There are three ways to run BuildBuddy Enterprise On-prem:
- Helm: deploy BuildBuddy to your Kubernetes cluster with the official BuildBuddy helm charts.
- Docker Image: pre-built Docker images running the latest version of BuildBuddy.
- Kubernetes: deploy BuildBuddy to your Kubernetes cluster with a one-line deploy script.
We recommend using Helm as it includes all of the bells and whistles like nginx, remote build executors, etc. If you're not a fan of using Helm for deployment - we recommend using Helm to generate your Kubernetes deployment yaml file with
helm template, and then running
kubectl apply with that file.
For more instructions on deploying RBE, see our enterprise on-prem RBE docs.
If you run or have access to a Kubernetes cluster and are comfortable with Helm, we maintain official BuildBuddy Helm charts that are easy to configure and deploy.
They have options to deploy everything necessary to use all of BuildBuddy's bells and whistles - including MySQL, nginx, and more.
The official BuildBuddy charts live in our buildbuddy-helm repo and can be added to helm with the following command:
You can the deploy BuildBuddy Enterprise with the following command:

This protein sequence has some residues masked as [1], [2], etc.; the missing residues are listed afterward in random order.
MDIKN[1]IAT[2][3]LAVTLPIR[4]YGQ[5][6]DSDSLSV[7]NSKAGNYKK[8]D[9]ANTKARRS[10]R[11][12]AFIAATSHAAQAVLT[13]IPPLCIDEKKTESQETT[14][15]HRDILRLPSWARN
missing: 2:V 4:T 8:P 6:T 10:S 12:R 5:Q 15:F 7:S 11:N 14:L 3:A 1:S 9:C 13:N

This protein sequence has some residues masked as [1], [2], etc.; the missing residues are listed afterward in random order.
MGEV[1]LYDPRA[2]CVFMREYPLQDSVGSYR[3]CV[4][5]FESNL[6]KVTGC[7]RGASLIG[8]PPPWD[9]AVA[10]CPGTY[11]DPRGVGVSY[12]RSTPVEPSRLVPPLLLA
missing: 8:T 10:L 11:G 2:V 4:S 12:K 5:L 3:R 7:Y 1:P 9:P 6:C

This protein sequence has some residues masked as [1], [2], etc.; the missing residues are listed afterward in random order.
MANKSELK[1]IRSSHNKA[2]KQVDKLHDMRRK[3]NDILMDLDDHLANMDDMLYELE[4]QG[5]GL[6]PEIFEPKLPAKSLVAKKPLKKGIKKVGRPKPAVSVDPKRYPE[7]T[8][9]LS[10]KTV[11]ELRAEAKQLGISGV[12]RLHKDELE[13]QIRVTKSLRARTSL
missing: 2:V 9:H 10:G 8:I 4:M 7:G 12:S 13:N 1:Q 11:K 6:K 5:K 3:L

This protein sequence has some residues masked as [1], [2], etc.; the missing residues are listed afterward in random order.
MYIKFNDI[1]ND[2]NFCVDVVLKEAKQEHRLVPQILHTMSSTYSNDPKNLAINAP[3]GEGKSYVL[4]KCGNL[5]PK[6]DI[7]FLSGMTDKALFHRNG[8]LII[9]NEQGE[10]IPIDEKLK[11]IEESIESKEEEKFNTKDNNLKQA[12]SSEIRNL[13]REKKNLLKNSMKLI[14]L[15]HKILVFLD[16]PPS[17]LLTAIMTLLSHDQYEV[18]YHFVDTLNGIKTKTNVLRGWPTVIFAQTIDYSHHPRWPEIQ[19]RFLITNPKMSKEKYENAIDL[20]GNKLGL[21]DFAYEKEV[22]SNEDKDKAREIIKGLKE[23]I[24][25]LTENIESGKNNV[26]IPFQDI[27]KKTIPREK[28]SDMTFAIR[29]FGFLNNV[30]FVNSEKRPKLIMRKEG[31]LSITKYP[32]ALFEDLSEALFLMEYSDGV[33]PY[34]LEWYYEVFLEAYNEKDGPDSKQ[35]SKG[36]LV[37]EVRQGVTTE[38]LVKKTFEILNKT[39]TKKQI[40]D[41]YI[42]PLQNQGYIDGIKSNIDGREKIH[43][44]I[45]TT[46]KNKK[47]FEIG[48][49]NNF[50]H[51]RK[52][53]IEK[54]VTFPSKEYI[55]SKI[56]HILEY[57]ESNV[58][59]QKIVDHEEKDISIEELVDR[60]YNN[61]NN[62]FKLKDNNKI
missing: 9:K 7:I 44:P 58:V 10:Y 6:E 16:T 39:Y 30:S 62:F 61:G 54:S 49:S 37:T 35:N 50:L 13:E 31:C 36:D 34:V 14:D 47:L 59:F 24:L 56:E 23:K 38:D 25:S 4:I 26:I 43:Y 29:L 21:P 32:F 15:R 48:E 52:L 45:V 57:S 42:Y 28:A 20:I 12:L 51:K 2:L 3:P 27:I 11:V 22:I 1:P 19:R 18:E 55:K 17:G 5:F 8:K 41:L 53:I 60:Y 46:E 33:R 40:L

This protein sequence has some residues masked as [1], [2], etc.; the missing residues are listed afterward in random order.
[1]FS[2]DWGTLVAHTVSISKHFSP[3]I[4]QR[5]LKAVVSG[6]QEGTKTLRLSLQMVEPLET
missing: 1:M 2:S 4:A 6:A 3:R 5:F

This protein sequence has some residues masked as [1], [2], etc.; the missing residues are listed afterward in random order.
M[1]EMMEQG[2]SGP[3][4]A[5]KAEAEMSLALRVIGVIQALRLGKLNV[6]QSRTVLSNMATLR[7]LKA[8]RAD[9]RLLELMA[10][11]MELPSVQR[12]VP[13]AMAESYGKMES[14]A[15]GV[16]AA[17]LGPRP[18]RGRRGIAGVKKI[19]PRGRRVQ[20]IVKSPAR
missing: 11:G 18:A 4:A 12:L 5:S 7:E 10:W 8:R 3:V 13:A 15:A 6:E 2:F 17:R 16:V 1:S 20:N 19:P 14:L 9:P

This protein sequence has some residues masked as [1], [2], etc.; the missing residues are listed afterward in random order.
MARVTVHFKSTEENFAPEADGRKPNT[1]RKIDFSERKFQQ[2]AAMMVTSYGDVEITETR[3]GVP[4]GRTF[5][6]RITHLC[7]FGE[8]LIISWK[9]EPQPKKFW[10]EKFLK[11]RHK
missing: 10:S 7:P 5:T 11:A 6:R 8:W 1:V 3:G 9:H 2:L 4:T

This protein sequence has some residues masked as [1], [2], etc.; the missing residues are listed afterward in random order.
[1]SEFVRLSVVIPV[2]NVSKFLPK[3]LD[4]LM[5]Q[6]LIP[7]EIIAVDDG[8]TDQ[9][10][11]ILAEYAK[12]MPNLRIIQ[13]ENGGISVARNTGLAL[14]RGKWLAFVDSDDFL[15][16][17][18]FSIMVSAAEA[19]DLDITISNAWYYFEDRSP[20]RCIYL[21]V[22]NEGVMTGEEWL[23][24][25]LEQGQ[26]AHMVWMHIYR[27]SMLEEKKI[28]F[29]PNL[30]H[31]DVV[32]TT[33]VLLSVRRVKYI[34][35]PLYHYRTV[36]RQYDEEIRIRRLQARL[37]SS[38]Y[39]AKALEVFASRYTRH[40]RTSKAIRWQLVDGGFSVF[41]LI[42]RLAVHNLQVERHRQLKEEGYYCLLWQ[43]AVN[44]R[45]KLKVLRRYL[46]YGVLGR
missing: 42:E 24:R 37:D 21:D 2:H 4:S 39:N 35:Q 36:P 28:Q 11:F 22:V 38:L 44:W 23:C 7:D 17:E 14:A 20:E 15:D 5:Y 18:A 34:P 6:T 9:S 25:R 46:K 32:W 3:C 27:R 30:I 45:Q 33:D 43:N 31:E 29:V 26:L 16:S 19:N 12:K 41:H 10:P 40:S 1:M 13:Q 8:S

For more information on configuring your BuildBuddy Helm deploy, check out the chart itself:
We publish a Docker image with every release that contains a pre-configured BuildBuddy Enterprise.
To run it, use the following command:
Note: If you're using BuildBuddy's Docker image locally and a third party gRPC cache, you'll likely need to add the
--network=host flag to your
docker run command in order for BuildBuddy to be able to pull test logs and timing information from the external cache.
We also publish a docker image containing our RBE executor:
For configuration options, see RBE config documentation.
If you run or have access to a Kubernetes cluster, and you have the "kubectl" command configured, we provide a shell script that will deploy BuildBuddy to your cluster, namespaced under the "buildbuddy" namespace.
This script uses this deployment file, if you want to see the details of what is being configured.
To kick of the Kubernetes deploy, use the following command:
To make this easier, the
k8s_on_prem.sh script can optionally push a config file to your cluster in a Kubernetes ConfigMap that contains the contents of a custom config file. To do this, just specify the -config flag with an argument that is the path to your custom configuration file. For example:
For more details on using the
k8s_on_prem.sh script, see the Kubernetes section of the on-prem deployment documentation.
For documentation on BuildBuddy enterprise configuration options, check out our enterprise configuration documentation.